In 1982, Ridley Scott forever changed the science fiction landscape with Blade Runner, his neo-noir take on Philip K. Dick's classic novel Do Androids Dream of Electric Sheep. The groundbreaking film was so seminal that many fans (present company included) raised an eyebrow when news broke that over three decades later, a sequel was in the works. Eventually, the movie was greenlit, and the film would not only continue the ostensibly self-contained story of Scott's classic, but even see Harrison Ford reprise his leading role as Deckard. Blade Runner 2049 debuts this weekend, and peoples' concerns are disappearing.
The early critical buzz for the almost three-hour sci-fi epic couldn't be more scorching, with many reviewers exclaiming that the movie comes close to, if not surpassing, the original, and 2049 now currently sits at a certified fresh rating of 92% on Rotten Tomatoes. Commercially, the film is also primed to impress, with experts estimating over $100 million at the global box office during its first weekend.
Naturally, talk has already begun regarding another sequel, and many fans are predicting that we might get a glimpse at future installments in the form of a post-credits sequence. However, those individuals might understandably find themselves a little bit disappointed to discover that no -- Blade Runner 2049 has no mid or post-credits stingers.
But those who think that 2049's lack of a post-credits sequence signals the bookend of the property should fret not; we probably will get more entries in the Blade Runner universe, they just won't be delivered in the same method we have grown accustomed to in the era of shared cinematic universes.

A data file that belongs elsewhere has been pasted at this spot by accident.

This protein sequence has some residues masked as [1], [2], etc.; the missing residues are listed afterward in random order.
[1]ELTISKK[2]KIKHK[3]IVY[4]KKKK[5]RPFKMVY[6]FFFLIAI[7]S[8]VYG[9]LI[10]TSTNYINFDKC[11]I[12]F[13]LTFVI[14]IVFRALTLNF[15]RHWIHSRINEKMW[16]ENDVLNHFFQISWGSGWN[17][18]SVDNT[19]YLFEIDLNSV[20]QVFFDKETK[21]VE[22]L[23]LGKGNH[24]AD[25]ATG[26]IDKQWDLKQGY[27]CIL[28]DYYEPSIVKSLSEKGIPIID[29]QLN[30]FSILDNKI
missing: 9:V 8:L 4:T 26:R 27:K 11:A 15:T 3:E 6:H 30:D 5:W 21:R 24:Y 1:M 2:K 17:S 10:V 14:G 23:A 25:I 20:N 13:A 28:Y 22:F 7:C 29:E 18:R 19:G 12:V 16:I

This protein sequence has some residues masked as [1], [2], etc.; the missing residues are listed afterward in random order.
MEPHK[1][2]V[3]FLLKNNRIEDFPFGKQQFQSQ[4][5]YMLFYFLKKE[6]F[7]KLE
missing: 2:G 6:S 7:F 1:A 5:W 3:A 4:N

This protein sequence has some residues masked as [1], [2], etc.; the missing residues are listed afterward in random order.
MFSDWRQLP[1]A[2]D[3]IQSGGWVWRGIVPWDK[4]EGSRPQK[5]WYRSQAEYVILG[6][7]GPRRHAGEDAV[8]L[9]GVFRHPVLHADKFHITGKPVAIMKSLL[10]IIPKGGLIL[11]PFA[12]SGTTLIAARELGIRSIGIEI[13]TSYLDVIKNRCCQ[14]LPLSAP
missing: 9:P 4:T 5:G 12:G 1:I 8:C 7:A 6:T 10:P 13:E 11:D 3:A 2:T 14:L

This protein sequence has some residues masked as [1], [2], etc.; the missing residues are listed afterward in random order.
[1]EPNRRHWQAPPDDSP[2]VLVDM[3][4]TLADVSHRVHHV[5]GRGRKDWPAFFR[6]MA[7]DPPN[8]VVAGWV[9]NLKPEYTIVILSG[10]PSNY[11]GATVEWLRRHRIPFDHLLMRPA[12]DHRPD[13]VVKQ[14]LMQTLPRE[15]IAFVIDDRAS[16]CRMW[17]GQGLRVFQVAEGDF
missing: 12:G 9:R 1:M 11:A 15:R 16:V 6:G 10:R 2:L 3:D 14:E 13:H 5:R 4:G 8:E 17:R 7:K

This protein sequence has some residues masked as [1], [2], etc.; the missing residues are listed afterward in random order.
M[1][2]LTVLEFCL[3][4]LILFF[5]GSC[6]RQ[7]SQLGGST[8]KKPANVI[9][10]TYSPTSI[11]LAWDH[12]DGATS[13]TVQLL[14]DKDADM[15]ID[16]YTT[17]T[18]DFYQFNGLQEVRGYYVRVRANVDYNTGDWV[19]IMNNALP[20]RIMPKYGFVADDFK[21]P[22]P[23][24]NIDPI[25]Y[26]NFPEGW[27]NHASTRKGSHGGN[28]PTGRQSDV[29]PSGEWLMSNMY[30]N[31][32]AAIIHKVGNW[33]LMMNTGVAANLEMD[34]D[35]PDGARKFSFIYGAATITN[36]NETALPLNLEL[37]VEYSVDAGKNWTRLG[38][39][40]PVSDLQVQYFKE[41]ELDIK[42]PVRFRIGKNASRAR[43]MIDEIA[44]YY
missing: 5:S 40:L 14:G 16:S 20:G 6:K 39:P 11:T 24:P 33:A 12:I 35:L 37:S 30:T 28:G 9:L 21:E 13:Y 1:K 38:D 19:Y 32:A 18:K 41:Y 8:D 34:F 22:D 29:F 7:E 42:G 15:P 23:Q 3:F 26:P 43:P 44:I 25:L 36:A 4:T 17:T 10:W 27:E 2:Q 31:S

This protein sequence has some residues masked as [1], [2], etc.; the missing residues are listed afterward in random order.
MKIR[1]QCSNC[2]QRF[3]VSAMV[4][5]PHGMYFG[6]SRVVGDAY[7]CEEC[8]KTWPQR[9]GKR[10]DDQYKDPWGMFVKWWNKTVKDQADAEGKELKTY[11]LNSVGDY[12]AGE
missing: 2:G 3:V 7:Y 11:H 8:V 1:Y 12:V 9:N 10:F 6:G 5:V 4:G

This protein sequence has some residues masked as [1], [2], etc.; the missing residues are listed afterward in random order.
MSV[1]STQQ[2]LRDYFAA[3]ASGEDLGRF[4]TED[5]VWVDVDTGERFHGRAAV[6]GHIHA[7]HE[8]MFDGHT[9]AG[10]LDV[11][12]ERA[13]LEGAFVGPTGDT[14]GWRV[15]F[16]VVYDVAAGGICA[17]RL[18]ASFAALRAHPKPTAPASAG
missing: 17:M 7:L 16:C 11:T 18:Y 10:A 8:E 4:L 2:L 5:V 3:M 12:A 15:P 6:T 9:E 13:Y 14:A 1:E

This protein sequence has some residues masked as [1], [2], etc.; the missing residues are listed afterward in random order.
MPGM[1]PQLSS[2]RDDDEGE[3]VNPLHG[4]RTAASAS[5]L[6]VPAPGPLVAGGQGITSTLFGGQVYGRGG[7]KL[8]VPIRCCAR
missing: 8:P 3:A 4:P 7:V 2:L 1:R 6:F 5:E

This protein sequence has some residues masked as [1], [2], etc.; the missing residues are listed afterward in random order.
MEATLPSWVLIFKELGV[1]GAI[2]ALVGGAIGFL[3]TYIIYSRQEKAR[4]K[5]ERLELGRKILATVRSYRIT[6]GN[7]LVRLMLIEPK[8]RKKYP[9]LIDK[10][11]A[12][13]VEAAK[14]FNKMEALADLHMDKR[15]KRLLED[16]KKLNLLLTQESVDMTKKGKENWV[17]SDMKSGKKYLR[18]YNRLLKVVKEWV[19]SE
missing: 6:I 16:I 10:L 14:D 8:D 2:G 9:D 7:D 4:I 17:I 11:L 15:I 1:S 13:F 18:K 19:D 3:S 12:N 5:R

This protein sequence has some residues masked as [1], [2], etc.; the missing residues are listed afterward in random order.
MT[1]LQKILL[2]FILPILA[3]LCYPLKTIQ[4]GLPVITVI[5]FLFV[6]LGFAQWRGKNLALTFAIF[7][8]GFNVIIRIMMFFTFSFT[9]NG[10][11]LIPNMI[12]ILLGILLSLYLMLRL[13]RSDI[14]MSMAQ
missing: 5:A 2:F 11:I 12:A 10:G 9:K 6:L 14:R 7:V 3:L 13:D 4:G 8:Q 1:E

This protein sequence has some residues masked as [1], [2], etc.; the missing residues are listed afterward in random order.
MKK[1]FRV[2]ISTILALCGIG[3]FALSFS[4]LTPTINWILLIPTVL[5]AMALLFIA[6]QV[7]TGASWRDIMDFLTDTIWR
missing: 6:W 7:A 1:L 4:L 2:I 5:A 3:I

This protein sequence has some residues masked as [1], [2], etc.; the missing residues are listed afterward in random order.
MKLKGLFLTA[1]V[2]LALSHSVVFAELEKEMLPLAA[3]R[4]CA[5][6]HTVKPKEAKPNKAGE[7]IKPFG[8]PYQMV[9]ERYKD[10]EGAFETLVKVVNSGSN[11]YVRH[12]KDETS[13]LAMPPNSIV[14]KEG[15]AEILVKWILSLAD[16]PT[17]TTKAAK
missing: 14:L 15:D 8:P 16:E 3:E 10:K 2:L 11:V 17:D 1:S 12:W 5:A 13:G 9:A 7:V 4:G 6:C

To quote Gary Unwin: "This ain't that kind of movie, bruv," and it all stems back to the film's director, Denis Villeneuve.
Simply put, the Arrival and Sicario helmer is in the business of film-making, not franchise-making. Eschewing the business-driven models that dominate modern Hollywood, the director embraces the more oldschool approach of singular cinematic experiences similar to that of Hitchcock or Kubrick. He doesn't want to undercut his own movie by teasing what's next -- he wants you focused on the here and now. And just because his methods don't follow suit with Marvel's never ending marketing train, that doesn't make it a bad thing. Plus, he's got a track record to back it up.
Blade Runner 2049 is a sequel thirty-five years in the making, and by all accounts, is a modern classic, so if fans have to bide their time for a few extra years while another sequel organically gestates, so be it.
Villeneuve and company will undoubtedly make it worth the wait.
Directed by Denis Villeneuve (Arrival) from a script by Hampton Fancher and Michael Green, Blade Runner 2049 stars Ryan Gosling, Harrison Ford, Ana de Armas, Robin Wright, Jared Leto, Barkhad Abdi, Lennie James, Mackenzie Davis and Sylvia Hoeks. Executive produced by Ridley Scott, the film arrives in theaters on Oct. 6.